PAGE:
Honorable JAY A. HUBBELL, deceased, was for eight years a member of the United States Congress, and his name became familiar not alone to the citizens of Michigan, but throughout the United States, true merit and ability receiving their due recognition. He was known as the father of the Michigan College of Mines, located at Houghton, and that city has him to thank for its location there and the securing of the large appropriation that provided for its success. Judge Hubbell was born in Avon township, Oakland County, Michigan, September 15, 1829, and was a son of Samuel S. Hubbell. The family came to Michigan from Connecticut, and Samuel S. Hubbell was one of the early settlers of Oakland County, Michigan, where he located in 1820. Our subject attended the district schools of Avon township during the winter terms until he reached the age of 18, when he attended Rochester Academy at Rochester, Oakland County, Michigan, for two years. He then studied two years more at Romeo High School. In the fall of 1850 he was in a position, financially, to enter the literary department of the University of Michigan, at Ann Arbor, where he spent three years and graduated in 1853. He then taught school in order to secure the money with which to complete his education and prepare himself for the bar. In the meantime he read law in the office of Judge Manning of Pontiac, Oakland County, Michigan, and later studied in the office of Howard, Bishop & Holdbrook at Detroit, being admitted to practice by the Supreme Court of Michigan in 1855. He then started for the Northern Peninsula, landing at Ontonagon, Ontonagon County, June 17, 1855, with but $3 in capital, and it is said that he was in debt to the captain of the steamer that brought him up from Sault Ste. Marie. Shortly after his arrival he went into partnership with A. H. Hanscomb, but for the three years following his practice was very limited. In 1858 he was elected prosecuting attorney of Ontonagon County, and was appointed district attorney of the Northern Peninsula. He moved to Houghton, Houghton County, in 1860, and was soon well established in a lucrative practice. In 1861 he was elected prosecuting attorney for Houghton County. He was thereafter frequently called upon to fill positions of honor. In 1876 he was State commissioner to the Centennial Exposition held at Philadelphia. He made his first appearance in national politics as a member of the House of Representatives of the 43rd Congress, and was re-elected to the succeeding three houses. He served on the ways and means committee, the most important and most sought for committee of Congress, and during a larger part of the time was chairman of the National Republican Congressional Committee. He was elected judge of the Twelfth Judicial Circuit and served until his retirement January 1, 1900. He was a man who commanded the respect and admiration of all who knew him, and the people from all walks and stations of life were treated by him with the same kindly consideration. His death is sadly lamented as an irreparable loss to the community in which he lived, and he will long live in the memory of his fellow citizens who knew him so well, many of whom he had frequently befriended. Judge Hubbell was married in 1861 to Florence Doolittle at Ontonagon, Michigan, and they had two children, namely: Florence, wife of Lessing Karger of Houghton, Michigan; and Blanche D., wife of Lieut. H. E. Smith, U. S. A.  Our subject was a prominent Mason, and a member of Montrose Commandery, K. T., of Calumet; Saladin Temple, A. A. O. N. M. S.; and Grand Rapids Consistory, S. P. R. S. He died at his home in Houghton, surrounded by his relatives and loving friends.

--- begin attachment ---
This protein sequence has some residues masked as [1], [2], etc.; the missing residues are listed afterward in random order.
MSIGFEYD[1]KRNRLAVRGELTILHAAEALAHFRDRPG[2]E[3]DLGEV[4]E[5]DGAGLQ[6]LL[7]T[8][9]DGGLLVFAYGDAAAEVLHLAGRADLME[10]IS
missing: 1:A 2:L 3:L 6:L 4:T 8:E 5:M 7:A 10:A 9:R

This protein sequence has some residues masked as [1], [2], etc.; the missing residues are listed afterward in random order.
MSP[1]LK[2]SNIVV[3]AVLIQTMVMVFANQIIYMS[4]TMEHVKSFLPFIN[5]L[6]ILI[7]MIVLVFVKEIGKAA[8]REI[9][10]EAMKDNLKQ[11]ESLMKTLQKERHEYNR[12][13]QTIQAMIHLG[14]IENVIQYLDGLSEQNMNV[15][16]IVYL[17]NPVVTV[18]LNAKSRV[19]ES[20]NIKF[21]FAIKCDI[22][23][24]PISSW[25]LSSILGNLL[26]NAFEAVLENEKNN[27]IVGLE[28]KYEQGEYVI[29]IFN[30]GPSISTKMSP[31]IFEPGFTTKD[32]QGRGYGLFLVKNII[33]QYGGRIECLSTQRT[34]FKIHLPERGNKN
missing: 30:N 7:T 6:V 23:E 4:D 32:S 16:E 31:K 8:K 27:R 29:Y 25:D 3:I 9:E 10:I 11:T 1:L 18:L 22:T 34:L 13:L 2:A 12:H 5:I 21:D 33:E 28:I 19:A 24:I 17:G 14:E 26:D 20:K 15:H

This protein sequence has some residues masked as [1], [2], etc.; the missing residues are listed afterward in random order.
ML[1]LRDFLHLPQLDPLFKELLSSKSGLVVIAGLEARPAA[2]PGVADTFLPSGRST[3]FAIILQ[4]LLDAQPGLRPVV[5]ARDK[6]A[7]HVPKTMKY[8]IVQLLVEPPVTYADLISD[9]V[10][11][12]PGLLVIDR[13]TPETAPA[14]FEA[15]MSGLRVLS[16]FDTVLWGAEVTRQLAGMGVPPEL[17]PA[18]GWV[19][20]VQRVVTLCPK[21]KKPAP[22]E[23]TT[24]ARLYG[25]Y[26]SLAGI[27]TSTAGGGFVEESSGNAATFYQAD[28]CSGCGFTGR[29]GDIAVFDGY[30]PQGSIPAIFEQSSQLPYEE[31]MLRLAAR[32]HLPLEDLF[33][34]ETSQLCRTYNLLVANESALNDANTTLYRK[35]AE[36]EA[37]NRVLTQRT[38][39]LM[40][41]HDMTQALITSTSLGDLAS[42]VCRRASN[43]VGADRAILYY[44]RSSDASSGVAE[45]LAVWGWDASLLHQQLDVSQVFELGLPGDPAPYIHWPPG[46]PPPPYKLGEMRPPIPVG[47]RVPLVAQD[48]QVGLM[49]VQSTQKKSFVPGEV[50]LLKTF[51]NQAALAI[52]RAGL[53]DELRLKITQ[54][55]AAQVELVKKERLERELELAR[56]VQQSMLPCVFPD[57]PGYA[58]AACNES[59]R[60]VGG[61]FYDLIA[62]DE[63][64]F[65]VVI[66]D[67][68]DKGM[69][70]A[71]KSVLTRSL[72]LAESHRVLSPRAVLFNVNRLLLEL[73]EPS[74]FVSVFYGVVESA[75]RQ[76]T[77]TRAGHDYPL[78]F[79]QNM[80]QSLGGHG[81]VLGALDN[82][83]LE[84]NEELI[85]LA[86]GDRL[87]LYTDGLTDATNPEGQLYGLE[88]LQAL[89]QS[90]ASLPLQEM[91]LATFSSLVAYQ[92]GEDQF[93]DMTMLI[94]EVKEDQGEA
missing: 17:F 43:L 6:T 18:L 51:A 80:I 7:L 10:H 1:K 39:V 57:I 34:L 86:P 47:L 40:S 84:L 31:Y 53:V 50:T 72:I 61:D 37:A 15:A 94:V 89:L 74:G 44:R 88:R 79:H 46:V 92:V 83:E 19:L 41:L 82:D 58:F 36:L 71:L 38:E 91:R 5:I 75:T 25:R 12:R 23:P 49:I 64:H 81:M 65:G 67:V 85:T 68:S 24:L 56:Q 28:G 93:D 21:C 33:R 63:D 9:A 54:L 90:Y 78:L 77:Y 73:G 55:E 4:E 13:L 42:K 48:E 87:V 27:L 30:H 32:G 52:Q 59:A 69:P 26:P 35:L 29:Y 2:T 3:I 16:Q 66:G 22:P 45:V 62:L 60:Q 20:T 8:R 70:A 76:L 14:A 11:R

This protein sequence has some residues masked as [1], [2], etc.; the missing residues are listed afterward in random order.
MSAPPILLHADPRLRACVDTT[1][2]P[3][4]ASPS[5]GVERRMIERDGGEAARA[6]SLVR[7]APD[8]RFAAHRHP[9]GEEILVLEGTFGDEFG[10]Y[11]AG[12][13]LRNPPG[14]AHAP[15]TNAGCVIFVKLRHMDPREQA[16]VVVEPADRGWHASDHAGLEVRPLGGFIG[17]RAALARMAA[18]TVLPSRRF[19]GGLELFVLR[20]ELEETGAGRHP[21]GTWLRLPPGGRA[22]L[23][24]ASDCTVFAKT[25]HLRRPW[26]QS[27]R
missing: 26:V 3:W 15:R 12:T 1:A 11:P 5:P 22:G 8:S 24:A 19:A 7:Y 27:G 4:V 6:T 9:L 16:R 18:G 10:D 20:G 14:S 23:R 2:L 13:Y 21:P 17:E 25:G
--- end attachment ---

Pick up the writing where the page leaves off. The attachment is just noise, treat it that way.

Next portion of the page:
Source: Biographical Record, Houghton, Baraga and Marquette Counties.  Chicago: Biographical Publishing Company, 1903.